If your blog is geared towards women, you might be better off focusing on generating traffic from Pinterest which has over 250 million users, of which 81% happen to be female.

Perhaps you’re in a very competitive field and generating traffic through blog commenting is best for you.

When starting out, depending on your niche, you might be better off concentrating your efforts on other ways of generating traffic and letting Google do its thing.


Myth #3: There Are Thousands of Ways to Generate Blog Traffic

Let me clarify something… There’s an absurd amount of ways to generate blog traffic.

Which one is right for you? How do you choose?

If you aren’t careful, you’ll run a big chance of coming down with a huge case of analysis paralysis. There are just too many options to choose from.

However, I have a solution for you…

There are only five sources that matter:

  • Search engines: Google, Bing, Yahoo, etc.
  • Social Media: Facebook, Instagram, YouTube, Twitter, etc.
  • Links/Referral: Other sites linking and/or referring to yours.
  • Ads: Paid for advertising that leads back to your blog.
  • Social Bookmarking: Reddit, Pinterest, StumbleUpon, etc.

Over the years, many of the tactics for generating traffic within the above-mentioned categories have changed, but none of the categories have.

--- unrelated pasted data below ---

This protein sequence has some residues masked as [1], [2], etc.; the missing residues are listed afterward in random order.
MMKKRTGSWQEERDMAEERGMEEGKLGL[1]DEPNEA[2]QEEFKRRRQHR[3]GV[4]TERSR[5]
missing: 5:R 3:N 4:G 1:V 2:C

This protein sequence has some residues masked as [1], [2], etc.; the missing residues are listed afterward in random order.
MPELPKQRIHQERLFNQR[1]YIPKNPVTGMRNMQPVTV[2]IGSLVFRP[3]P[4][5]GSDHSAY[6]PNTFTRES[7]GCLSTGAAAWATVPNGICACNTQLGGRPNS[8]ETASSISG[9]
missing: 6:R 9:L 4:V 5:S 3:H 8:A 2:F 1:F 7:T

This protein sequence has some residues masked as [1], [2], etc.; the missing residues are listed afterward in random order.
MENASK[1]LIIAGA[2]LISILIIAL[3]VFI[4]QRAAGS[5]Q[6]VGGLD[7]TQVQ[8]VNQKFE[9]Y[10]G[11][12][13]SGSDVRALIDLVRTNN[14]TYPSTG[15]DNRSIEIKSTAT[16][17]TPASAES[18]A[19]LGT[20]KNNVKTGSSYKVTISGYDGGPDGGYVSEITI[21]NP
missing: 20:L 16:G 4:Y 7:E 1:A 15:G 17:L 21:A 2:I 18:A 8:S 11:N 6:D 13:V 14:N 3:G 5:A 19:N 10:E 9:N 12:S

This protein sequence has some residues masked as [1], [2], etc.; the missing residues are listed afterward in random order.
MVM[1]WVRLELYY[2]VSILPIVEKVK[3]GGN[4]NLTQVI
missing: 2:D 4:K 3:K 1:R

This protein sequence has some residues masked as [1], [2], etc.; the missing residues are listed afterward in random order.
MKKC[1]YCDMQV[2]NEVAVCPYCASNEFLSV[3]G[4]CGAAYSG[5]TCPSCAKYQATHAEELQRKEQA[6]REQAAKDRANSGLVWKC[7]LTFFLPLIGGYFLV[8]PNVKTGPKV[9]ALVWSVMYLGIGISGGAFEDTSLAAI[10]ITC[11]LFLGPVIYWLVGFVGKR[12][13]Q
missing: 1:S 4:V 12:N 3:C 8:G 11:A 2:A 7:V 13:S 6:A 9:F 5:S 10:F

The trick is choosing the ones that work best for you and running with it.

Which takes us to…


Myth #4: One Traffic Source if Better than Another

Bloggers argue all the time about the “best” traffic source, but here’s the thing:

With traffic, everything is contextual.

In the blogging niche (this blog), for example, search engine traffic is king. Nothing comes even close.

In the lifestyle market, Instagram and social media rule the world. Not even the all-mighty Google can compete.

In other words, the “best” traffic source for your blog completely depends on what niche you’re in.

Not to mention, the biggest factor in deciding which is the “best” traffic source for your blog is…


Yes, that’s right. You and only you can decide what’s your blog’s best traffic source.

There’s no point in forcing yourself into becoming a social media savant if that’s not your thing just because you are a lifestyle blogger.

Your strengths and weaknesses are better at determining which traffic source is best for you than anything else.

If you’re an introvert, Google and social bookmarking sites might be best. However, if you like being seen, social media might be your best friend.

You can decide to mix it up or focus on one source.

I recommend having multiple sources of traffic just in case something out of your control happens.

Remember how back in the day MySpace was the largest social media platform in the world? Today, it’s an afterthought.

Don’t let any company’s failures control your destiny.


Myth #5: You Must be on Facebook, Instagram, Twitter, etc.

Bloggers love traffic from social media and so should you.

The problem is, there are billions of social media platforms out there. Facebook, Twitter, Google+, LinkedIn, Instagram, Snapchat, Pinterest, Snapfish, and the list just keeps growing.

So what do most bloggers do?

They try to have a presence on the most popular ones and divide their time between them. However, this usually gets them nowhere.

Instead of splitting your time between a bunch of platforms hoping that one will eventually work, focus your time on the one that best suits your blog and run with it.